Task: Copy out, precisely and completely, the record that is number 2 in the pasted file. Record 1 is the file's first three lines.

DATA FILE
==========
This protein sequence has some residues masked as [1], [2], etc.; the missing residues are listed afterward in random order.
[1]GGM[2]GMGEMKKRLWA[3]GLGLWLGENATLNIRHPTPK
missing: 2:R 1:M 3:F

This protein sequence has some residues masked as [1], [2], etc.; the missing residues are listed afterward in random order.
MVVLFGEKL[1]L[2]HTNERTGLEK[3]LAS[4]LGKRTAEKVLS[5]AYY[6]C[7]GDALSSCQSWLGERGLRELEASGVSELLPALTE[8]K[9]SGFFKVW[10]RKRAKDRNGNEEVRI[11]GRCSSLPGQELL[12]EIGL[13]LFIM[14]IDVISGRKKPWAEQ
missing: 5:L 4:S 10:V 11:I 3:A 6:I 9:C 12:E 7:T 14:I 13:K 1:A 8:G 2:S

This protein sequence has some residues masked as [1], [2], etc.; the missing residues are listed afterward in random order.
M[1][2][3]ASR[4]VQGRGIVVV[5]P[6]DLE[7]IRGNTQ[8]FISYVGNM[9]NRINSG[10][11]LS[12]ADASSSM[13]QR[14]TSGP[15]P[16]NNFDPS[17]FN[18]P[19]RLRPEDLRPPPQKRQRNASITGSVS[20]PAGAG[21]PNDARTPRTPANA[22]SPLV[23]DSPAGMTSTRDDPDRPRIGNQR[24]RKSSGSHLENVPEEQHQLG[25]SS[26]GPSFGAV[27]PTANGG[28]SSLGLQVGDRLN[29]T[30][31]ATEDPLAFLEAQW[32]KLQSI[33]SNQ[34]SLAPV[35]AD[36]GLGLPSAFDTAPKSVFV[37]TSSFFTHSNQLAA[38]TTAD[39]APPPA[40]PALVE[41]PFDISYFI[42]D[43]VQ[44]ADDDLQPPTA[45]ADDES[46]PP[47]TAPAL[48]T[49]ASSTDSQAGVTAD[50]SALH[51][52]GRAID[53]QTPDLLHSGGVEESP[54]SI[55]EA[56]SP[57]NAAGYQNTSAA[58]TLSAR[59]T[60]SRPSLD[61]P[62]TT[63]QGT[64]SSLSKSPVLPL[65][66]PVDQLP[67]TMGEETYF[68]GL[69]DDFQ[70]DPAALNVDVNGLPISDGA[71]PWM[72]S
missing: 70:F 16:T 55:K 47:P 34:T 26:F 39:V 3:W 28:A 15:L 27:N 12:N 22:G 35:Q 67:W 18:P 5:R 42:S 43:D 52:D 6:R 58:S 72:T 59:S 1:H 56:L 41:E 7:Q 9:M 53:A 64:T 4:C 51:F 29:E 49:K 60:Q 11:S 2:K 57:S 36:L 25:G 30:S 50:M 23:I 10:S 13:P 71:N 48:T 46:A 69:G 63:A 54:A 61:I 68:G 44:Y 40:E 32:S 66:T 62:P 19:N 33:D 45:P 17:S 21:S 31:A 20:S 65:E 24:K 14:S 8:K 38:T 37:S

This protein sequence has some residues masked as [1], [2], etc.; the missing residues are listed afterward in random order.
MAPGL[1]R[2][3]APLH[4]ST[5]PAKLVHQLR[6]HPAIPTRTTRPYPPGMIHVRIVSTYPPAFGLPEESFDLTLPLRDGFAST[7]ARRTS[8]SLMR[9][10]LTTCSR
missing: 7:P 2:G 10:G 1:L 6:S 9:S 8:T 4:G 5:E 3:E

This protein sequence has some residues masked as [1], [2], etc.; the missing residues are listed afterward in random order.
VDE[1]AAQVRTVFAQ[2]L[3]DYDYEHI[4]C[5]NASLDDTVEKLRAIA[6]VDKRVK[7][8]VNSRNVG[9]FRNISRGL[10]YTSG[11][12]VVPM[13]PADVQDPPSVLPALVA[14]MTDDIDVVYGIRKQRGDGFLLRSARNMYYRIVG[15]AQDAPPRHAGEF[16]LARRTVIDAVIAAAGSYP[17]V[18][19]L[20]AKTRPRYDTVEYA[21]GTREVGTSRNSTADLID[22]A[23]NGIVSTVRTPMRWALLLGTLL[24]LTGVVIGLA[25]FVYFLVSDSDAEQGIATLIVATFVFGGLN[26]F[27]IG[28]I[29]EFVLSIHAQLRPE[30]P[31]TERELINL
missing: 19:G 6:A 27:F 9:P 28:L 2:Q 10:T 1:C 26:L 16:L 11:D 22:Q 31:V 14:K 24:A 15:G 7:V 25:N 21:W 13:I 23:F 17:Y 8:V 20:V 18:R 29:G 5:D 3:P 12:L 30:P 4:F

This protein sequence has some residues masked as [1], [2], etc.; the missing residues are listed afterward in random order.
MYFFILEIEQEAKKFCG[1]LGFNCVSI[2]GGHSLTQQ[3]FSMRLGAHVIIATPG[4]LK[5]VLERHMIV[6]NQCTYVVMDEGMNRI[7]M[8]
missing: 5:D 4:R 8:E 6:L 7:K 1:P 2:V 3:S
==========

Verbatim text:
This protein sequence has some residues masked as [1], [2], etc.; the missing residues are listed afterward in random order.
MVVLFGEKL[1]L[2]HTNERTGLEK[3]LAS[4]LGKRTAEKVLS[5]AYY[6]C[7]GDALSSCQSWLGERGLRELEASGVSELLPALTE[8]K[9]SGFFKVW[10]RKRAKDRNGNEEVRI[11]GRCSSLPGQELL[12]EIGL[13]LFIM[14]IDVISGRKKPWAEQ
missing: 5:L 4:S 10:V 11:I 3:A 6:I 9:C 12:E 7:T 14:I 13:K 1:A 8:G 2:S